I’m on holidays at the moment, travelling through Vietnam, working my way from Saigon in the south to Hanoi in the north. Currently I’m spending a couple of weeks on the beach in Nha Trang, which has allowed me to indulge in some summer reading.
These reviews are shorter than my normal posts because, well, I’m on holiday, but I did want to share my thoughts on the following three books: Don’t Point That Thing at Me, the first book in the Charlie Mortdecai trilogy, by Kyril Bonfiglioli; The Orphan Master’s Son, the winner of the Pulitzer Prize for Fiction (2013), by Adam Johnson; and Yellow Eyes of the Crocodile, an international best seller by Katherine Pancol. These three books are all very different from each other and provided some great reading moments and a lot of variety as I worked my way through them. The first two books are by far stand out works, and after reading just the first book in the Mortdecai trilogy, I already know that they will become firm favourites, to be read multiple times.
Don’t Point That Thing at Me by Kyril Bonfiglioli (Penguin – re-issue edition 2014)
This first book in the trilogy about the unscrupulous art dealer, Charlie Mortdecai, was a rollicking good read filled with wit and disrepute of the most delightful nature. The writing is superb and the book is full of brilliant, laugh-out-loud, chuckle and chortle moments. Charlie Mortdecai may be an art dealer of an unscrupulous nature but he also has a highly developed sense of British sensibilities, style, taste and decorum. I could not put this book down; I haven’t had so much fun reading a book in a long time. Some of the scenarios are completely implausible but Kyril Bonfiglioli has created such a convincing narrative and characters that the events are believable. Charlie has a flair for the dramatic, never rises before 10.00am, and his bodyguard Jock panders to his boss’s needs using one form of thuggery or another, yet this is conveyed in the most endearing way and shows the deep friendship that exists between the two men.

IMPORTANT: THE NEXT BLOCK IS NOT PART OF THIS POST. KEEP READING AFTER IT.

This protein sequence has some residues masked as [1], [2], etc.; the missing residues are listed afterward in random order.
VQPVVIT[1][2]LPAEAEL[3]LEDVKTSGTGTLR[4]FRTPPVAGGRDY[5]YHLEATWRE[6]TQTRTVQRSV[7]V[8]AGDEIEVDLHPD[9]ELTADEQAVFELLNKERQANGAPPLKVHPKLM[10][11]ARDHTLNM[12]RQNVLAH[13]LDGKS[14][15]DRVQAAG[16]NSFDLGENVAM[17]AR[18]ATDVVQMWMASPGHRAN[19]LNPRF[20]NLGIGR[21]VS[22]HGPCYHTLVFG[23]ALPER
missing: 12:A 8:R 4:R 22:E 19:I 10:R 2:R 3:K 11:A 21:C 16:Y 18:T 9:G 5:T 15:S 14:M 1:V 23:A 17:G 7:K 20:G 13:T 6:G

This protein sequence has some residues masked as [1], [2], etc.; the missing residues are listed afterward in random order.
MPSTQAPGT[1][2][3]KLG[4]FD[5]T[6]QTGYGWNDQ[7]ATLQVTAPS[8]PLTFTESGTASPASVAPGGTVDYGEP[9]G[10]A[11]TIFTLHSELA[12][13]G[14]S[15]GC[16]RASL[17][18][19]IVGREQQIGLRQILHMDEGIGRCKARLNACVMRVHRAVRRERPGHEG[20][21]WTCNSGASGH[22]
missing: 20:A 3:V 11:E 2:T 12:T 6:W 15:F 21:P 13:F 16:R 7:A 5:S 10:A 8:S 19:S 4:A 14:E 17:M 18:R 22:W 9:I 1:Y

A couple of lines that made me laugh…
“My cup of tea, which usually droppeth like the gentle rain from heaven, tasted like a vulture’s crutch. The canary looked constipated and gave me a surly glance instead of the customary stave or two of song.”
“After an hour I arose, draped the person in whipcord and hopsack and descended to the kitchen to give the canary one more chance to be civil to me. It was more than civil, almost busting its tiny gut with song, vowing that all would yet be well. I accepted its assurances guardedly.”
With the first Mortdecai book showing such skill, wit and finesse, I can’t wait to read the other two novels in the trilogy.
The Orphan Master’s Son, by Adam Johnson (Black Swan 2013)